Mr. Ferris: I hope the Minister will get the approval of the auditors to do it exactly as he wants it. We have no evidence yet that the Minister will get approval. I know he has had consultation with them, but let us hope he gets the approval from them to operate this extraordinary requirement in the Bill. That is all that worries me. I think the Minister should have it, but let us hope they will facilitate him.
Mr. S. Brennan: It is simply a letter from an auditor, and he would almost certainly send a copy of that to an insurance company. It is laid down here that they would get a copy. It is simply a letter. It need not be more than one page saying “I have come across something in the course of my audit and I think it will materially affect the company and under whichever section of the Bill it turns out to be I am bringing this to your attention”. It would be unreasonable of auditors not to go along with that in the public interest at this time.
Mr. Ferris: If in carrying out that section to the letter of the law the auditor does that and the Minister's inspectors go in and find out that his opinion was not justified, that everything was OK, we can be quite sure that he will not be re-elected at the next annual general meeting. There is a risk. I hope everything works out all right. Will the Minister ensure that he will be re-elected and that he will not be hammered as a result of giving information?
Mr. J. O'Toole: Most shareholders would be only too willing to re-elect somebody they considered had acted honourably and responsibly in trying to protect their interests and the interests and future of the company. The requirements are very strict by the Registrar of Friendly Societies in terms of how the auditor is proposed for election or reelection. I have not the slightest doubt that, as a shareholder in a company, I would feel that my interests were being well protected by having such an auditor.
In moving this amendment I am conscious of the fact that if we insert the word “excessive” in subsection 1 (a) the Minister will have to be aware that if he reduces commission levels to intermediaries the insurance companies might decide that the commission levels were  not sufficient to keep the intermediary in business either. On the one hand if the Minister takes power to reduce the level of commission which he might consider excessive, on the other side of the coin, there might be cases where he should have power to increase the level of commission where it is insufficient.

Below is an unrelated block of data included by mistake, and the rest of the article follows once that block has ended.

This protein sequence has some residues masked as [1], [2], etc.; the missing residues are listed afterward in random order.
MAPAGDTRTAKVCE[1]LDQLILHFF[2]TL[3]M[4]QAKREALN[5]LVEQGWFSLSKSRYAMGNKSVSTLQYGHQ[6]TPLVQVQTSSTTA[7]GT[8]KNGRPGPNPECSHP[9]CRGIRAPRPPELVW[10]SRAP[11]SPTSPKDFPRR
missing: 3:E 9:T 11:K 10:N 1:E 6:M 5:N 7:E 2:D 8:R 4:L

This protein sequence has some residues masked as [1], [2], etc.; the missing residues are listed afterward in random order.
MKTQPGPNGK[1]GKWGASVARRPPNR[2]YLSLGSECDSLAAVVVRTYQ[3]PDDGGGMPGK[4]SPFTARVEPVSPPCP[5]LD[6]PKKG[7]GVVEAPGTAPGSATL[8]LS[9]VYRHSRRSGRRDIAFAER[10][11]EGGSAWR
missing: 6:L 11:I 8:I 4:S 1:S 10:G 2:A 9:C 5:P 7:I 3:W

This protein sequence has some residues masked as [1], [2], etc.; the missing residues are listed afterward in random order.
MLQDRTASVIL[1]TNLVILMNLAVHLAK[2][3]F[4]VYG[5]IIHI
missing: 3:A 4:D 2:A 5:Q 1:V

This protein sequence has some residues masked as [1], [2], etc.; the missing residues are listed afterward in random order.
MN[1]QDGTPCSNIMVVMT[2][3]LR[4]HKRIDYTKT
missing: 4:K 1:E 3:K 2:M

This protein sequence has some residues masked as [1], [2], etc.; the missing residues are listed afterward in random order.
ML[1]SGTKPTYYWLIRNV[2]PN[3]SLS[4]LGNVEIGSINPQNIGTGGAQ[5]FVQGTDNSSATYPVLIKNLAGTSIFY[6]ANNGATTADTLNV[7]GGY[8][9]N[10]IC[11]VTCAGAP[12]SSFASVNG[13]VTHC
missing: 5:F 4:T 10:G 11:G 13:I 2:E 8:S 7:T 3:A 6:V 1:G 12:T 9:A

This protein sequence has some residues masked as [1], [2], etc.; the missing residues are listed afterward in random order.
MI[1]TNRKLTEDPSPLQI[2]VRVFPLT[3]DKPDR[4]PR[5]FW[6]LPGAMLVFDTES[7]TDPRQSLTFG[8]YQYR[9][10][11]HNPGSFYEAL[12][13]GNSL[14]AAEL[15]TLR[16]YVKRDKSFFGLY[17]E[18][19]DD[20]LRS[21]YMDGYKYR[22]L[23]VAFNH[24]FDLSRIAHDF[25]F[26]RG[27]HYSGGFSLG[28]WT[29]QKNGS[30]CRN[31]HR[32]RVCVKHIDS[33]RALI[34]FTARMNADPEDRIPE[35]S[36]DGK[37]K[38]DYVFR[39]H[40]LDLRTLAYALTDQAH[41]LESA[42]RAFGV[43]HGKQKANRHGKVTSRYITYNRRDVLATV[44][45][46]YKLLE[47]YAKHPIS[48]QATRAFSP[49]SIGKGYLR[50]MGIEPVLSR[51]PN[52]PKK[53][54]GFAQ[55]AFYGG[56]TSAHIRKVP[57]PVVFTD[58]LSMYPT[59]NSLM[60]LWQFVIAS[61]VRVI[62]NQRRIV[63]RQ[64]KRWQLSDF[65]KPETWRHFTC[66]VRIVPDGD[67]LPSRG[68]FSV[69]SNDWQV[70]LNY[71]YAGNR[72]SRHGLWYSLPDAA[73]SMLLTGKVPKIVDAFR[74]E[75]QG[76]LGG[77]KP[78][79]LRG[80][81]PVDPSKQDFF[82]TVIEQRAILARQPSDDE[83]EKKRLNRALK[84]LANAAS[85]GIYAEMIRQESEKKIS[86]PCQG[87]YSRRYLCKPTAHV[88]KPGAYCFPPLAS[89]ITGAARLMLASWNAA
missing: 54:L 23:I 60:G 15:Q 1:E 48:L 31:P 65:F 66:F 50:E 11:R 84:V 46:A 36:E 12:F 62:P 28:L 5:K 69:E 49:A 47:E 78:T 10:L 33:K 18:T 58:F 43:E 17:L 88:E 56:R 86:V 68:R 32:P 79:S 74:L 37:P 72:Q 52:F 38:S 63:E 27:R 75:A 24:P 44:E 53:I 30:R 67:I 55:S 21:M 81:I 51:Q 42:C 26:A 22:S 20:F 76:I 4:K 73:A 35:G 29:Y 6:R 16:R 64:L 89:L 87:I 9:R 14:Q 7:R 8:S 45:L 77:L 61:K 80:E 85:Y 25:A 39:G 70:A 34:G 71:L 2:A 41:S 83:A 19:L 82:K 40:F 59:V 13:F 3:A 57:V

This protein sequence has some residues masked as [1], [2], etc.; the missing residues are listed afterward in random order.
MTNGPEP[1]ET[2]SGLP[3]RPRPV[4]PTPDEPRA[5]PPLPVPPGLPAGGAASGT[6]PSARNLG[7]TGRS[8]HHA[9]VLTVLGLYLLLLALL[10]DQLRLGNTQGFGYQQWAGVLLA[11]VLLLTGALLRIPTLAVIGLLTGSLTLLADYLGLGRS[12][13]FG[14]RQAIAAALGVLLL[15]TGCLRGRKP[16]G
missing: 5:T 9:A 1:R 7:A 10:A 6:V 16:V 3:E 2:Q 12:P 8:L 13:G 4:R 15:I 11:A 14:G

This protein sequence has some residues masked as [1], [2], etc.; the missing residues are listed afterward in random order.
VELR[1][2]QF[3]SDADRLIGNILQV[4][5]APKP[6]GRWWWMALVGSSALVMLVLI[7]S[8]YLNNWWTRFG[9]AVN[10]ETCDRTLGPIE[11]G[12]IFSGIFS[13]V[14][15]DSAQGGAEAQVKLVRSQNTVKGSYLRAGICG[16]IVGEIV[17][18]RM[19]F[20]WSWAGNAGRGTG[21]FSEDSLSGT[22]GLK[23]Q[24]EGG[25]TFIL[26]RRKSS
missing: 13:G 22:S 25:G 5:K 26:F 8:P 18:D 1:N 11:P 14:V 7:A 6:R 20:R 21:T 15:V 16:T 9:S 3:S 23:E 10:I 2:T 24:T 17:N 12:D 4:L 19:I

Mr. Hogan: The Minister would not anyway. The Minister should be aware that insurance companies have decided to reduce commission levels to intermediaries under the pretext of reducing policyholders' premiums. When they reduce commission levels to intermediaries, as sure as night follows day, within a month policyholders' premiums will go up by 10 per cent. That emphasises the very minimal impact commission payments have on the overall finances of an insurance company. As Senator Fallon has pointed out, 5 per cent is the commission on a motor insurance premium. I am dealing now with the non-life side where there is a problem in relation to general insurance. There are reasons that commission payments are attractive on the life side. The commission payments given on the life side are sufficient at present. On the non-life side there are difficulties. If an intermediary was over-reliant on general insurance business, he might run into financial difficulties if insurance companies decide to reduce commissions to such an extent that he will not be in a position to keep going in business.
Sadly we are at the stage now where insurance commissions to intermediaries have been reduced by half over the past three years in most levels of business but this has not reduced the premiums to policyholders. That was the excuse originally given for reducing those commission levels. If the Minister wants to ensure that people will have competition and that they will have a choice in relation to the number of companies they will have at their disposal, if companies want  to continue to use insurance intermediaries in order to give that choice and to give that element of competition to the policyholder, it is essential that the Minister should have some power to raise the level or ask the insurance companies to raise the level of commission payments to insurance intermediaries. I would like the Minister to define the word “excessive” in the context of this subsection.